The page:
The fact that most of those left behind in the New Orleans flood were poor and black is being treated by the press as a stunning revelation -- "A National Shame," as Newsweek's cover put it.
But not exactly a national secret.
"Apparently none of these ace reporters has ever set foot in Washington's Anacostia district, or South Central Los Angeles, or the trailer parks of rural Arkansas," writes Los Angeles Times columnist Rosa Brooks.
A Sept. 12 Washington Post story was headlined "Katrina Pushes Issues of Race and Poverty at Bush." An equally apt headline would have been, "Katrina Pushes Issues of Race and Poverty at a Media Establishment That Has Largely Ignored Them."
A database search of The Post for the past decade found one story that prominently mentioned the poor of New Orleans: a 2002 piece on a campaign to boost the minimum wage that cited the city's "40 percent poverty level." Far more typical of the Mardi Gras media was a 1995 Post story on how "the city's black neighborhoods come alive" with Sunday parades in the fall.
New York Times ombudsman Byron Calame found a similar record at his newspaper, unearthing only two articles about New Orleans in 10 years that "contained a few paragraphs on poverty and race."
The mounting problems of the urban poor, from unemployment to high infant mortality to family dysfunction, were long ago reduced to a blip on the media radar screen. Politicians rarely talked about them -- John Edwards, with his "Two Americas" speech in last year's presidential campaign, was an exception -- and reporters rarely prodded them on the subject. Bill Clinton spoke of publishing a book on race while he was president but never finished the project.
Newspapers and magazines, meanwhile, have been chasing suburban readers who appeal to upscale advertisers. The poor, whether in New Orleans or Newark, were, well, very '60s.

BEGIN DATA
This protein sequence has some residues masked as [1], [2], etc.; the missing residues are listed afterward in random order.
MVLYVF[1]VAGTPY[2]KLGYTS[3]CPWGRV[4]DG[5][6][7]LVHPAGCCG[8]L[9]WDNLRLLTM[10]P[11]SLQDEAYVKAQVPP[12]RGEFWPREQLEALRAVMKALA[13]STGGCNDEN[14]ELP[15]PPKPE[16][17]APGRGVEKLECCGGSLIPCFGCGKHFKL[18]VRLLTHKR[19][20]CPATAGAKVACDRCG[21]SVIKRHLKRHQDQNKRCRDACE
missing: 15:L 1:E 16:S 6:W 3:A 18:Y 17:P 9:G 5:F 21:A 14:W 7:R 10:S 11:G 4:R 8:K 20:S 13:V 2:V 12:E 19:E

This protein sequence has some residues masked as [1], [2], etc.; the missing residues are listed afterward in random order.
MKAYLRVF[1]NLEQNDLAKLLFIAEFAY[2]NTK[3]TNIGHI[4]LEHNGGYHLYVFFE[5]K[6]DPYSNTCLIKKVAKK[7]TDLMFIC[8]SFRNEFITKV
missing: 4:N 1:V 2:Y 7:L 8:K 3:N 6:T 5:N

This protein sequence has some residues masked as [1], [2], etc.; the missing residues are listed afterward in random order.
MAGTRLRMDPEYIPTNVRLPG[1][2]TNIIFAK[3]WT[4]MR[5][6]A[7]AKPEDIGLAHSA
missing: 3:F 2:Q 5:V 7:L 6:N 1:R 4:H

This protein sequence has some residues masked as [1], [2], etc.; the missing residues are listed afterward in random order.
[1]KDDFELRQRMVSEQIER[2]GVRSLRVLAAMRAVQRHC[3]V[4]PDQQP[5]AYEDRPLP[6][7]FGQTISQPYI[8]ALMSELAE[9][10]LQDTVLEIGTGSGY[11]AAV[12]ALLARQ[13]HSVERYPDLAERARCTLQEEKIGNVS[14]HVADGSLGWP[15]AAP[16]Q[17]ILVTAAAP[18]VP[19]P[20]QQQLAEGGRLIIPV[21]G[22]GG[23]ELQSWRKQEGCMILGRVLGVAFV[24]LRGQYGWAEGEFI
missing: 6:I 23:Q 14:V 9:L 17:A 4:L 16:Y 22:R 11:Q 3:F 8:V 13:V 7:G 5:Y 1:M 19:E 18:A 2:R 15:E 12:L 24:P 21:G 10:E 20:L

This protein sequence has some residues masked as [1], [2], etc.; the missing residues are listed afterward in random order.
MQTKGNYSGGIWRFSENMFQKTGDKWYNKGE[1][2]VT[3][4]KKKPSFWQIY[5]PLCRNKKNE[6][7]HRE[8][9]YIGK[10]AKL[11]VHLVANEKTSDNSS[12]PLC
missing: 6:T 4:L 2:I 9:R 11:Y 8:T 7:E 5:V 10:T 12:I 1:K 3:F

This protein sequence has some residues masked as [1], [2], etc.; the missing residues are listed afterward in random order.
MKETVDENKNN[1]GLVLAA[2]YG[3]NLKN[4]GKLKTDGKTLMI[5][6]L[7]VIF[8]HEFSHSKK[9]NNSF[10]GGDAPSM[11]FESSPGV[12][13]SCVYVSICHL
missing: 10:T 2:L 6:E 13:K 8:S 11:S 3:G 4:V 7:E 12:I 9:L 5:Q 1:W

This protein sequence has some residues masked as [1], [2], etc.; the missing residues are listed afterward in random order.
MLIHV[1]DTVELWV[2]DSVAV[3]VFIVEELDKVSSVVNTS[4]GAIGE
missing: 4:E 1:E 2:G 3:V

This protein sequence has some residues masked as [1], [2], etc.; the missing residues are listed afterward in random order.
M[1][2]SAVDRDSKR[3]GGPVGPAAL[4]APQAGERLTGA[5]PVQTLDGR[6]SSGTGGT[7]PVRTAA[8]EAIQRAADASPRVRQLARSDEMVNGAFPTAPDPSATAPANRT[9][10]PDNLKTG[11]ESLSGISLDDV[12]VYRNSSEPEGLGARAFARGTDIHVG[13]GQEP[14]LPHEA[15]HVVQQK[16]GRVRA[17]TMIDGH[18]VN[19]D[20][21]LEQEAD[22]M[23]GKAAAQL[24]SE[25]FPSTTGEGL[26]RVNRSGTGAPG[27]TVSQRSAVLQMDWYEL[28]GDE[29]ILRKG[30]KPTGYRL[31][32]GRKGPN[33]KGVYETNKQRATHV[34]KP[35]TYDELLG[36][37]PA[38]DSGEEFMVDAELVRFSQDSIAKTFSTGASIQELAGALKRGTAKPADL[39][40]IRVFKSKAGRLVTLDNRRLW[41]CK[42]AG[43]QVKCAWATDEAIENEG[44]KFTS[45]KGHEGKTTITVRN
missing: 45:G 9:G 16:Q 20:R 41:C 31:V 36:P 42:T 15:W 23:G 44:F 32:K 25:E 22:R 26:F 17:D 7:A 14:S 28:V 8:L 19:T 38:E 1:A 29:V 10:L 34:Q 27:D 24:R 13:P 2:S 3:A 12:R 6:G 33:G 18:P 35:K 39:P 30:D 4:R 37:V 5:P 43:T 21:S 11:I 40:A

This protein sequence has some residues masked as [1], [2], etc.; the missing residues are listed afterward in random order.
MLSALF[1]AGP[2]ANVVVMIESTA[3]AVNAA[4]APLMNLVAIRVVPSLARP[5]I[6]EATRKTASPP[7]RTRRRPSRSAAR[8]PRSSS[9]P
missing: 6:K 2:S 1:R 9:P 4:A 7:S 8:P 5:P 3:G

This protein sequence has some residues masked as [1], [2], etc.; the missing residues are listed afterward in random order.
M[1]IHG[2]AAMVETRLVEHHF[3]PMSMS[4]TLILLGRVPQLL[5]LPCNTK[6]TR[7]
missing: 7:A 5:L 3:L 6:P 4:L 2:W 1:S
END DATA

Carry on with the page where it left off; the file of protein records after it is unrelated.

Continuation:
There have been exceptions, of course, certain journalists who have specialized in scrutinizing the problems of the underclass and efforts to alleviate them. And certainly the media have covered the policy debates over welfare reform, subsidized housing, school vouchers, affirmative action, out-of-wedlock births and other issues that affect the poor. But poor people themselves were relegated to an occasional walk-on role -- until the levees broke. "TV dislikes poor people," says Newsweek, because they're a "downer" and bad for ratings.
"Katrina suddenly made America's invisible poor very visible," writes Chicago Tribune columnist Clarence Page. Brooks, an associate professor at the University of Virginia's law school, wrote in her Los Angeles Times column: "It took the destruction of a major American city for the media to notice the Third World here at home."
But why is that? This is not a story, like whether Iraq had weapons of mass destruction, that was difficult to get at. But journalists rarely venture into impoverished neighborhoods these days, except for quick-hit features. When a woman from one of these communities goes missing, it doesn't attain the status of a Natalee Holloway drama.
Covering the 37 million people who live below the poverty line -- the percentage has increased for four straight years -- is not as easy as, say, covering advocates who claim to speak on their behalf. Many of the poor are wary of intrusive journalists, don't carry cell phones and don't speak in snappy sound bites. The same goes for race: It is far easier to write about the politics of race -- President Bush appointing the first two black secretaries of state, or refusing to speak to the NAACP -- than to probe the impact of federal policies on the lives of minorities. And the problems of generations of low-income broken families who seem unable to escape the cycle of poverty can be depressing fare.
The last time race and poverty became a front-burner media issue was after the 1992 Los Angeles riots, but that quickly faded. As the country begins the long slog of rebuilding New Orleans, with many of its poor scattered in other states, how long before the press moves on to more scintillating subjects?